Table of Contents

The histories tell of how, at one time, there were no humes, and no weres, only the ilim, who lived in harmony with the land. The ilim were the land, and the land was the ilim, and the two were ever in balance and kept one another in check. When, one day, the humes appeared, the ilim welcomed them to the lands of Azaleon, which at the time, had no name, and neither did the ilim, and offered to share their lands with the strange creatures. Humes, however, ever desire more than they have, and in time, began to establish territories, and steadily push the ilim further and further north, as they created their tribes, which became villages, cities, and soon, nations. The ilim, soon, knew war from humes, and nothing was more terrible than war.

Some hume nations and territories never fully turned on the ilim, and some remain allies and friends of the children of Azaleon, even now. Some groups of humes help defend Galace, the last stronghold of the ilim, from invaders, and the ilim know that not all humes are bad. In time, they even helped create, by chance, the weres, seemingly a hybrid of ilim and hume, fluidly changing between one and the other when the moon is high. The weres, stronger and better than either humes or ilim, longer lived, more durable, acted, for a time, as a frontline defence against encroaching invaders, but even the weres began to fail, in time.

One by one, the hume nations and kingdoms were conquered, until there were only three: Dalmasca, Jihon, and Macenia. Dozens of smaller city-states cropped up, scattered across western Azaleon, free of the nations' troubles. Dalmasca and Jihon, however, would see to it that someday, Macenia and Galace fall, and continue to war and fight with both, making slaves of their people and attempting to force them to surrender. To this day, they refuse.

Magic, running strong in both ilim and weres, even dragons, gave ilim an upperhand. But, one day, humes began to randomly manifest the ability to use it. Empathy and prescience abilities run only in hume bloodlines, and soon, sorcery was within hume reach. The people forgot about their fighting, for a short time, to learn to use their newfound abilities. The gift, however, came with a curse; those with the ability to use sorcery all one day went mad. The people became fearful of those that could use magic, called magi, as none knew when they'd reach their breaking point. Chaos fell upon the hume nations, thousands of magi were killed in an attempt to curb this tendency. The magi went into hiding, and those that survive do so carefully, as they, too, can still be executed for their powers in some parts of Azaleon.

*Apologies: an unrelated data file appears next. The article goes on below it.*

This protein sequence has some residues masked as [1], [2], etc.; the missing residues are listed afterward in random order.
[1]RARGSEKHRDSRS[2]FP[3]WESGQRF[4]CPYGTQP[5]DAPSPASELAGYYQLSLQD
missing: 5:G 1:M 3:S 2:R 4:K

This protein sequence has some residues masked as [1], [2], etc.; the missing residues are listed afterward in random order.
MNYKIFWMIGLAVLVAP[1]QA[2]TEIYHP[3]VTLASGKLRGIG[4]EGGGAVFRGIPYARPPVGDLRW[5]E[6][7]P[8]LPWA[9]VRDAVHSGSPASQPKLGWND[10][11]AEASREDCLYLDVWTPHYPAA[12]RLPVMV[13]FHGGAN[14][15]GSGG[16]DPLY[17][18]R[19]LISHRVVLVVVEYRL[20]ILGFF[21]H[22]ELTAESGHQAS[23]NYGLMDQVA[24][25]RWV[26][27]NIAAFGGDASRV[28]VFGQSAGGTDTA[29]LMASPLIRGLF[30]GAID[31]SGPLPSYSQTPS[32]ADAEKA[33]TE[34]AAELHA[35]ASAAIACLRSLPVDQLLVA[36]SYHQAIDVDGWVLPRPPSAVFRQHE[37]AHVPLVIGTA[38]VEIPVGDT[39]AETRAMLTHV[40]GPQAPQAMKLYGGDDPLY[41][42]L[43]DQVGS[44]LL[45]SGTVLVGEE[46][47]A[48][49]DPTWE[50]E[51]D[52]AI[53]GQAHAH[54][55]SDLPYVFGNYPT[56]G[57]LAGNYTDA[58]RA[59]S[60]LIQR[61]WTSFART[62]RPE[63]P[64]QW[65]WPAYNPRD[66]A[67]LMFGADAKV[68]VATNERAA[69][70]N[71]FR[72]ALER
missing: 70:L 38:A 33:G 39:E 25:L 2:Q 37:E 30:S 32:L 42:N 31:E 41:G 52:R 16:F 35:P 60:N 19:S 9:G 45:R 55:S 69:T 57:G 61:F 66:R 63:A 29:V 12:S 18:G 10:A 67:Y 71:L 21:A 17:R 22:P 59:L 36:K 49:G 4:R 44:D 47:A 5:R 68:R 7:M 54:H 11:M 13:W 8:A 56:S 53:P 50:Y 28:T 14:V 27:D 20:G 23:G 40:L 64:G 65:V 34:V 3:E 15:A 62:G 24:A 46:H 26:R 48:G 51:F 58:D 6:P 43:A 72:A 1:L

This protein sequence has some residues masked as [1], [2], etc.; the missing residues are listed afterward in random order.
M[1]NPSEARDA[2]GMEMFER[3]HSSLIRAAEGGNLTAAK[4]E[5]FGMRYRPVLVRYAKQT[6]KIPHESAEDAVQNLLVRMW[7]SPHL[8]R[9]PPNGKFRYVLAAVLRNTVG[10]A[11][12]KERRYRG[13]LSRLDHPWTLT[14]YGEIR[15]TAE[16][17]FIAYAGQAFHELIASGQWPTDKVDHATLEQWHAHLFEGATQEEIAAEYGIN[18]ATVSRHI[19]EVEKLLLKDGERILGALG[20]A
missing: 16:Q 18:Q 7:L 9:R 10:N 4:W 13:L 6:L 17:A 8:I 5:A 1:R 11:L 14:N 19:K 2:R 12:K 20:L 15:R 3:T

Not all turned on magi, however; the western Free Cities began research in earnest, learning more about aura and how it interacts with the physical plane. This eventually led to the onset of auratech, man-made machinery infused with magic. The Free Cities became a power unlike the hume nations had ever seen, more of a threat than they had ever believed possible, calming the warring to some extent. But, all things end. Dalmasca and Jihon went back to trying to break Macenia and Galace. While they have, thus far, left the Free Cities alone, who knows how long it will be until they change their mind.

Soon, however, came a seer's prophecy, which foretold the rise of a mage called the Messiah, destined to 'rid' Azaleon of all humes incapable of magic. The anti-mage fervor was restarted in earnest, bans on magic use strengthened anew, and the peoples' fear reignited. Some purported that magic, and the Messiah, were divine punishments, sent from the gods. That humes had erred too much, and too long. But prophecies are fickle things, and the true meaning of the prophecy has been lost to Azaleon at large.

Yet, in Dalmasca, a small flame has begun to burn. A young master of House Essair, Kassandros, seeks to climb the Warlord ladder, and someday claim the throne of Dalmasca for himself. Some support him unerringly, but others seek to tear him down, and still others have yet to decide one way or another. His ideas are radical, the wistful dreams of a boy too young to know the difference between reality and fantasy, and yet, perhaps, wistful dreams are precisely what Azaleon needs.

Do you stand with the cobra, or would you seek to behead it?